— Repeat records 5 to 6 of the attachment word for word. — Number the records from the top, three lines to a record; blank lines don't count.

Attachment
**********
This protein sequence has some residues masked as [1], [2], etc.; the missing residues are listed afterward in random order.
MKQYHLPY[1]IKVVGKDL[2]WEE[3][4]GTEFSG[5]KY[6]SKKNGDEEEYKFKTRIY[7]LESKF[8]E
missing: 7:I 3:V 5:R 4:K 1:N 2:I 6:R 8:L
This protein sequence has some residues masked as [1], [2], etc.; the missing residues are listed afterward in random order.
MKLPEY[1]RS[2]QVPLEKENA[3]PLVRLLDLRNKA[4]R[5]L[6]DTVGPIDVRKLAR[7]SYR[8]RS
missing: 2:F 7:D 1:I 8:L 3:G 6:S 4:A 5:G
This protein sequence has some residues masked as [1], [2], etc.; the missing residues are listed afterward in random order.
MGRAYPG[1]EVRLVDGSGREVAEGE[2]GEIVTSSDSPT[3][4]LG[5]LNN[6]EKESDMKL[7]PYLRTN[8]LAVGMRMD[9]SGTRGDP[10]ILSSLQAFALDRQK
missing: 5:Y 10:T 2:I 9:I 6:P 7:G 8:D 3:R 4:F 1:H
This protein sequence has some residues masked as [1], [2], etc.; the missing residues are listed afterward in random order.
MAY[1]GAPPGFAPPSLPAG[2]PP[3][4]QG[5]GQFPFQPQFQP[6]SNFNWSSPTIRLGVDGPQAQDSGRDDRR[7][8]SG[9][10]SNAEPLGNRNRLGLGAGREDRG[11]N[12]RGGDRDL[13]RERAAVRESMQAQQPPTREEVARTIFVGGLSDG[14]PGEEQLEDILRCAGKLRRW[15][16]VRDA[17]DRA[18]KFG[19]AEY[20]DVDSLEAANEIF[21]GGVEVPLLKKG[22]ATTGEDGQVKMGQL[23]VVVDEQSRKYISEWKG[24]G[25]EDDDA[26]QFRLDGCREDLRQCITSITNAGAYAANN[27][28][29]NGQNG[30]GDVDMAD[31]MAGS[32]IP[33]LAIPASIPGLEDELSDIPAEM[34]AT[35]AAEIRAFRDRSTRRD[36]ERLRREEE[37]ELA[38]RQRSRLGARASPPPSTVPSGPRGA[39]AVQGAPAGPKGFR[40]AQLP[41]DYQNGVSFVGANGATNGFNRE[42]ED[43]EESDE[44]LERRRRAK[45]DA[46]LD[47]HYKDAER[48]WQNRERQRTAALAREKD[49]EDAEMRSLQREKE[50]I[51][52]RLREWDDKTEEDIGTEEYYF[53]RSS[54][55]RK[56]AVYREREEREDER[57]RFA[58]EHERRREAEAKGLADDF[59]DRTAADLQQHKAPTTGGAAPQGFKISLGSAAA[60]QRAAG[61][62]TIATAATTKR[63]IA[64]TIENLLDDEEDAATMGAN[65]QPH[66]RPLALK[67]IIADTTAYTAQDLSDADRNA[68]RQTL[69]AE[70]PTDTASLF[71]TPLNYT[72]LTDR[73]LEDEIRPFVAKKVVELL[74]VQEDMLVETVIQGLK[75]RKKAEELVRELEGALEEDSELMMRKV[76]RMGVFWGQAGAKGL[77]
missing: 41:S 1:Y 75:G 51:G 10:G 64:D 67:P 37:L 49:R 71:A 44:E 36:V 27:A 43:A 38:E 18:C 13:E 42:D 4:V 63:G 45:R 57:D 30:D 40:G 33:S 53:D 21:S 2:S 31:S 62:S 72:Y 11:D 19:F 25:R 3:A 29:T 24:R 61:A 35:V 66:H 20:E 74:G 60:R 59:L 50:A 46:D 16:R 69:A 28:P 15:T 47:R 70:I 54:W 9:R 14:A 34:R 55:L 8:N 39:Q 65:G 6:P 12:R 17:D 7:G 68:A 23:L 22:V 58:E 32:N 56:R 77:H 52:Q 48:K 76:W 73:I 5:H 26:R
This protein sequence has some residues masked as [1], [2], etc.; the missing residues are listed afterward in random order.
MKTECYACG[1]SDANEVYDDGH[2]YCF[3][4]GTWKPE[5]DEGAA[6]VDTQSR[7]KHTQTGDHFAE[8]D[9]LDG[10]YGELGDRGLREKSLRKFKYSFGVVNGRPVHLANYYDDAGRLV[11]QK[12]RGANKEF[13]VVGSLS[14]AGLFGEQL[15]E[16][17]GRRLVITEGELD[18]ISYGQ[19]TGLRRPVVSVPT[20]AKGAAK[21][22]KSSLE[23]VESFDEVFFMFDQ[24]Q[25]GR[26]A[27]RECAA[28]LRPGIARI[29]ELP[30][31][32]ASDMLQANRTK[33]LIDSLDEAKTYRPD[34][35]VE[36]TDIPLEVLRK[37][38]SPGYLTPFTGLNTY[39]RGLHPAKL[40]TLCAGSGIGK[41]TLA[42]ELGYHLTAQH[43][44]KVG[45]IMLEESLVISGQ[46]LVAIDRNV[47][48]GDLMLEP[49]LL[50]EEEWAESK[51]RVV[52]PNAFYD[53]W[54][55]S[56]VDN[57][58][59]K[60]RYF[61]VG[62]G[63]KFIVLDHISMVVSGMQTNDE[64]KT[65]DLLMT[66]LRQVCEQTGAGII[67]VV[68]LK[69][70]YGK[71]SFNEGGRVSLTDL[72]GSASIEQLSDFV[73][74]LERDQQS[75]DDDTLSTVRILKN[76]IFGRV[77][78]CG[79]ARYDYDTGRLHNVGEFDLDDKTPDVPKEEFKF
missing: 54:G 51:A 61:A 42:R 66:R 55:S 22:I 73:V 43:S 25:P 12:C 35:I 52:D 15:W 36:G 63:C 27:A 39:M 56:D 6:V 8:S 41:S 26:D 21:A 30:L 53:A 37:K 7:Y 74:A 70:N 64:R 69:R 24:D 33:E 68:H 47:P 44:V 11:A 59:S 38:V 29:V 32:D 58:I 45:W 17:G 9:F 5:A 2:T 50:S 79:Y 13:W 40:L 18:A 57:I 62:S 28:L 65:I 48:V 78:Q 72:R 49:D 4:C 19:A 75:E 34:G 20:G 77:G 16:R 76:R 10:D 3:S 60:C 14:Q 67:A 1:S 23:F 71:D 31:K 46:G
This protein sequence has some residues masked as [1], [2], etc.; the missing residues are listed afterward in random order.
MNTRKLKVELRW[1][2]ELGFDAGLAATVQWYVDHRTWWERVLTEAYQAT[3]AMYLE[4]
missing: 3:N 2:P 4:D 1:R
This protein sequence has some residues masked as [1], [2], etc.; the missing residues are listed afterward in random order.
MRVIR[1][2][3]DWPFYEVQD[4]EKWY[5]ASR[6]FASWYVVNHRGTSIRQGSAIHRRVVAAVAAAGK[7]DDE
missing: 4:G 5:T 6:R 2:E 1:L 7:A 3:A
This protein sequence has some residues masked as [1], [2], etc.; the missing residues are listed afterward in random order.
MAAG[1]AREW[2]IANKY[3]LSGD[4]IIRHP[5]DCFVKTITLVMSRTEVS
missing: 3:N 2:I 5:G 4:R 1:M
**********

This protein sequence has some residues masked as [1], [2], etc.; the missing residues are listed afterward in random order.
MKTECYACG[1]SDANEVYDDGH[2]YCF[3][4]GTWKPE[5]DEGAA[6]VDTQSR[7]KHTQTGDHFAE[8]D[9]LDG[10]YGELGDRGLREKSLRKFKYSFGVVNGRPVHLANYYDDAGRLV[11]QK[12]RGANKEF[13]VVGSLS[14]AGLFGEQL[15]E[16][17]GRRLVITEGELD[18]ISYGQ[19]TGLRRPVVSVPT[20]AKGAAK[21][22]KSSLE[23]VESFDEVFFMFDQ[24]Q[25]GR[26]A[27]RECAA[28]LRPGIARI[29]ELP[30][31][32]ASDMLQANRTK[33]LIDSLDEAKTYRPD[34][35]VE[36]TDIPLEVLRK[37][38]SPGYLTPFTGLNTY[39]RGLHPAKL[40]TLCAGSGIGK[41]TLA[42]ELGYHLTAQH[43][44]KVG[45]IMLEESLVISGQ[46]LVAIDRNV[47][48]GDLMLEP[49]LL[50]EEEWAESK[51]RVV[52]PNAFYD[53]W[54][55]S[56]VDN[57][58][59]K[60]RYF[61]VG[62]G[63]KFIVLDHISMVVSGMQTNDE[64]KT[65]DLLMT[66]LRQVCEQTGAGII[67]VV[68]LK[69][70]YGK[71]SFNEGGRVSLTDL[72]GSASIEQLSDFV[73][74]LERDQQS[75]DDDTLSTVRILKN[76]IFGRV[77][78]CG[79]ARYDYDTGRLHNVGEFDLDDKTPDVPKEEFKF
missing: 54:G 51:A 61:A 42:R 66:R 55:S 22:I 73:V 43:S 25:P 12:C 35:I 52:D 15:W 36:G 63:C 27:A 39:M 56:D 6:V 8:S 41:S 26:D 21:A 30:L 53:A 37:K 7:Y 74:A 70:N 64:R 69:R 24:D 33:E 68:H 47:P 44:V 11:A 59:S 38:V 29:V 32:D 58:I 45:W 17:G 9:F 5:A 2:T 50:S 79:Y 13:W 40:L 18:A 57:I 62:S 28:L 65:I 48:V 78:Q 72:R 49:D 4:C 19:A 75:E 34:G 20:G 77:G 16:R 76:R 10:D 3:S 60:C 14:Q 67:A 1:S 23:F 71:D 31:K 46:G
This protein sequence has some residues masked as [1], [2], etc.; the missing residues are listed afterward in random order.
MNTRKLKVELRW[1][2]ELGFDAGLAATVQWYVDHRTWWERVLTEAYQAT[3]AMYLE[4]
missing: 3:N 2:P 4:D 1:R